QStarz BT-Q1000 Travel Recorder

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QStarz BT-Q1000 Travel Recorder
  • QStarz BT-Q1000 Travel Recorder
  • QStarz BT-Q1000 Travel Recorder
  • QStarz BT-Q1000 Travel Recorder

Pros

  • Can record places of interest at the press of a button, can log travel routes and easily upload them to Google Earth

Cons

  • The software might be a little hard to use for the uninitiated

Bottom Line

The BT-Q1000 does what it claims: it will track your movements very accurately, as well as record places of interest at the press of a button and map them on Google Earth. It can also be used for navigation when paired with a PDA or notebook computer and GPS software. However, its software interface will confuse the uninitiated.

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QStarz's BT-Q1000 Travel Recorder is a Bluetooth GPS device that can be used as a navigation device, or to track your movements and record your places of interest. Best of all, it can upload data to Google Earth to give you a clear visual of where you've been and how long it took you to get there. It's a tiny device that fits comfortably into a pocket and its software offers some good customisation options.

Before using the BT-Q1000, you must install the GPS Travel Recorder Utility, as well as the unit's drivers. You can do this either by using the supplied CD-ROM, or by downloading it from the QStarz Web site. We prefer the latter option as it means we'll get the latest and most stable build.

The Travel Recorder Utility will allow you to set the type of logging you want the device to record, which should be set before you use it because changing the setting will erase the data that's currently on the device. You can choose to log for jogging, cycling or for vehicle travel and if you delve into the advanced and professional settings of the utility, you can even select the interval of the logging and the maximum distance of the logging.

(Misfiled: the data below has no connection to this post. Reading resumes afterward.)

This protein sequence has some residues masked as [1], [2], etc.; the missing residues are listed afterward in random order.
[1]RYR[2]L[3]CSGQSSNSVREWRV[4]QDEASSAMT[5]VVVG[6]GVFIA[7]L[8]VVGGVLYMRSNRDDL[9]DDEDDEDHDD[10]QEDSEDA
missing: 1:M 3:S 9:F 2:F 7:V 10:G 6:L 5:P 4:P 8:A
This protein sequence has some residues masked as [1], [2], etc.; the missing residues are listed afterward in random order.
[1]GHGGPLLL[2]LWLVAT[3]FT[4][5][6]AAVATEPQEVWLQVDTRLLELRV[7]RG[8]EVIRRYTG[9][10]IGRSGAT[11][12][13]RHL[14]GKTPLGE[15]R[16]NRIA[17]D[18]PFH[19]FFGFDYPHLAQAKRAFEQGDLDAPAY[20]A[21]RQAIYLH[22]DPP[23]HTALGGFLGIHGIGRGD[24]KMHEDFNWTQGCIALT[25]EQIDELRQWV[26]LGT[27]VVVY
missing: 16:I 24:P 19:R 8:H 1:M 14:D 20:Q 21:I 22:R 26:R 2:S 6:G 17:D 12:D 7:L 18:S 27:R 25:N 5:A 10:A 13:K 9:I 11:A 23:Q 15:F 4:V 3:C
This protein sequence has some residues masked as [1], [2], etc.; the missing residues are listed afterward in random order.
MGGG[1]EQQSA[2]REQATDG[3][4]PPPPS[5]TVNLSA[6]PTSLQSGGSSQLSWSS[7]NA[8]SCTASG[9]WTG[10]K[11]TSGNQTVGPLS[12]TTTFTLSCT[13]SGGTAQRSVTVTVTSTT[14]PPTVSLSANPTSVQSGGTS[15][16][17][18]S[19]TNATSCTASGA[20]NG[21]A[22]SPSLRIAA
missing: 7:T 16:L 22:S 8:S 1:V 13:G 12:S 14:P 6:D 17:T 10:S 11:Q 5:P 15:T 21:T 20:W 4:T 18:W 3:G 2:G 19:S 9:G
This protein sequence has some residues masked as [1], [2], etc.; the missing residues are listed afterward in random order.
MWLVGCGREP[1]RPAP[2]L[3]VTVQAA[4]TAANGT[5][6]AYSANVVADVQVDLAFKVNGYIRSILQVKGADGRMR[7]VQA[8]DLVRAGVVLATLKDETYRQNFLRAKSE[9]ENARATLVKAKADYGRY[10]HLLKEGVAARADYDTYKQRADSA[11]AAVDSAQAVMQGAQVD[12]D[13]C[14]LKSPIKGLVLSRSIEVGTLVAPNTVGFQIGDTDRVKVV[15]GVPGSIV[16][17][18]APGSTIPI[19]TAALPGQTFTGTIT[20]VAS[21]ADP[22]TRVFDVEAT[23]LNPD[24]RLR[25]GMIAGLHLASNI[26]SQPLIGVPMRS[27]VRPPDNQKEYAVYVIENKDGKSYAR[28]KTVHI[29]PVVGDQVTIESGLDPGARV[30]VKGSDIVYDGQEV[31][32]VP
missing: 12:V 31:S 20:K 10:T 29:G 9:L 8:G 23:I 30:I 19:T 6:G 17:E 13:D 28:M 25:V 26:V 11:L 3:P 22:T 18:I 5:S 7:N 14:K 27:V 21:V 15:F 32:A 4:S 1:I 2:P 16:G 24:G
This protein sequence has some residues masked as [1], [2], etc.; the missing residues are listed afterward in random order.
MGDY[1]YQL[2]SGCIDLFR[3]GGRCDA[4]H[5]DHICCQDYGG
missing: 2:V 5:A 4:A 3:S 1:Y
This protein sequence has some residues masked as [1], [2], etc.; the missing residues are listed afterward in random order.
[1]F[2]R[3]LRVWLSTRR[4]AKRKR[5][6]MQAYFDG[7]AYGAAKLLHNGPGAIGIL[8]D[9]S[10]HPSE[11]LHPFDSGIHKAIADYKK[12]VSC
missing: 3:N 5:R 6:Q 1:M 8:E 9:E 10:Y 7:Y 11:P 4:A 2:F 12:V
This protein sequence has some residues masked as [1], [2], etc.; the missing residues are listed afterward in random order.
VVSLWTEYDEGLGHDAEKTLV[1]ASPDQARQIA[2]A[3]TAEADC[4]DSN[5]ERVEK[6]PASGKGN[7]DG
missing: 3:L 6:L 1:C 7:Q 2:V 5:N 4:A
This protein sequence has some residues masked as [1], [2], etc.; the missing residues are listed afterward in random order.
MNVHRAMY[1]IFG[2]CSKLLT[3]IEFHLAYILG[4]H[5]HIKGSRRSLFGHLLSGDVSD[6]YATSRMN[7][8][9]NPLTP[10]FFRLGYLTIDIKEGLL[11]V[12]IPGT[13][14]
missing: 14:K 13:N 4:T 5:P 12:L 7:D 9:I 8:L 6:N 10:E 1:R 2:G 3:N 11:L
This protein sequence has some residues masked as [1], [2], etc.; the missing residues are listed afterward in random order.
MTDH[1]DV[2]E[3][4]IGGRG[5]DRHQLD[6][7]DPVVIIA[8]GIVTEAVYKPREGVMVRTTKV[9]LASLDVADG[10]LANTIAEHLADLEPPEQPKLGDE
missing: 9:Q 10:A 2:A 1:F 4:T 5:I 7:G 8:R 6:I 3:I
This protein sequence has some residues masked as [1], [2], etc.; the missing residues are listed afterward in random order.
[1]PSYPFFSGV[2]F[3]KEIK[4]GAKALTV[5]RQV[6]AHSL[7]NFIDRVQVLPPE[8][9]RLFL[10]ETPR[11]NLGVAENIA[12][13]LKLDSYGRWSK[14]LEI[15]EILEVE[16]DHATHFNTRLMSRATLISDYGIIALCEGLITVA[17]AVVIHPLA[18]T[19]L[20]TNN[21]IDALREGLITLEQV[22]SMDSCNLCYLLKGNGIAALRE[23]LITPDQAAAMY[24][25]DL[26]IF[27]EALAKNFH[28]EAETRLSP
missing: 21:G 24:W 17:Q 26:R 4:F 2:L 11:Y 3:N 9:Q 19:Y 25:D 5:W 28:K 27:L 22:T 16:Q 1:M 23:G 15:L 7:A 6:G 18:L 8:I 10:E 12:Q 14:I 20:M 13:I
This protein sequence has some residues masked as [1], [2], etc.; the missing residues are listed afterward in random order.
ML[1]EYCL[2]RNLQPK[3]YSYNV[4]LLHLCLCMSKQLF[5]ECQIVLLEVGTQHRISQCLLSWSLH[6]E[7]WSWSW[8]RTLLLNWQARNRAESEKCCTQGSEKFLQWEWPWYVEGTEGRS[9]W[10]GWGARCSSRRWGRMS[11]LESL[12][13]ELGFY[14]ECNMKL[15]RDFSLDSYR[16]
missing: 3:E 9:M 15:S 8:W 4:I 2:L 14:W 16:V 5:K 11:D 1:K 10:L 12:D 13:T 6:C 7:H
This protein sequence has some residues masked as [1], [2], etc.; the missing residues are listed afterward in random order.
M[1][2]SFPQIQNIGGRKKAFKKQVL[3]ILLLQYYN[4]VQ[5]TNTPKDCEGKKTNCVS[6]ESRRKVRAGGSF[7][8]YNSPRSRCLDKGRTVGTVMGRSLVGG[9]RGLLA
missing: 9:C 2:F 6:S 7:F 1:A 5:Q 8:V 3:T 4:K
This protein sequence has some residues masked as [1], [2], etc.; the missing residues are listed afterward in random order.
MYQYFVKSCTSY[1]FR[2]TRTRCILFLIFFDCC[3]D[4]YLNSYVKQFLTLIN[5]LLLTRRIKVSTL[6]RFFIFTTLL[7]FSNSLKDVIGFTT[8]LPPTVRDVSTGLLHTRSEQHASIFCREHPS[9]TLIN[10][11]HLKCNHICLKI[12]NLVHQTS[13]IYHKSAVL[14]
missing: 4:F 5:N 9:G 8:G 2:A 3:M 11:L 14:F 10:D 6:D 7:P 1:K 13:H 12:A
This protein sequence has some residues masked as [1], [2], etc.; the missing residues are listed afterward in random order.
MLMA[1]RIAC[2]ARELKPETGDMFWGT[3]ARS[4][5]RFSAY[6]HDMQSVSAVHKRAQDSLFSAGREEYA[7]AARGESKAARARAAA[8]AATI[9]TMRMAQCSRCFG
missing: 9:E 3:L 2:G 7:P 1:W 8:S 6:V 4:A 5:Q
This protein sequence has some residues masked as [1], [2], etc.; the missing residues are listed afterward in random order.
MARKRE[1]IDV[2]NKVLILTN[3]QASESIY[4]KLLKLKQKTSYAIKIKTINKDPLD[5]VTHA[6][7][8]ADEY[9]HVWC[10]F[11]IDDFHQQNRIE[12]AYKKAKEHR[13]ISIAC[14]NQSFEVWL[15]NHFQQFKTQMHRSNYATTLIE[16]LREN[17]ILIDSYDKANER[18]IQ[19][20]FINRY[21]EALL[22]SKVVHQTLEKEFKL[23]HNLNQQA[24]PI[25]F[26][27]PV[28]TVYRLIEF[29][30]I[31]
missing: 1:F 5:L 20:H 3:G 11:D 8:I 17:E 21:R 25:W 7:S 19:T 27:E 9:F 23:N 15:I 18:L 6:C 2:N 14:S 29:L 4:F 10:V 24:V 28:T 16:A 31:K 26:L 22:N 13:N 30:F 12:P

The BT-Q1000 itself has high sensitivity (-158dBm) and 51-channel tracking. It connects to a PC using USB, and your PC must be restarted after its drivers have been installed. Setting it up for use with the Travel Recorder Utility is a little fiddly as you have to venture into the Device Manager, find out which COM port the device is using and then set this port in the software.

Physically, the device has a sliding switch that can be used to change its mode: it has log mode and navigation mode. The way it works is like this: first, you connect the device to the PC and launch the software utility, then you set the type of logging and once that's done, you can disconnect the device and set the switch to 'log' for it to start recording your movements.

If you want to record a point of interest -- a funky little coffee shop that's hidden in the heart of Melbourne while you're on holiday, for example -- then all you have to do is hit the little red button on the top of the device and it'll record the location.

When you get back to the PC, you can use the software utility to download the data, but here is the coolest thing: you can map your travels on Google Earth. Of course, Google Earth must already be installed on your PC, and once you hit the 'Draw Map' button in the software, it will automatically launch Google Earth and give you a visual representation of where you've been. Alternatively, data records can be kept in CSV and NMEA formats. The applications for this little device are varied. For example, it can be used by cyclists or joggers who wish to log the distances they've travelled, it can be used by couriers to track and time the routes they've taken, or it can be used as a GPS receiver by anyone who has a PDA or notebook computer with GPS software installed (and it'll log the route while it navigates, too).

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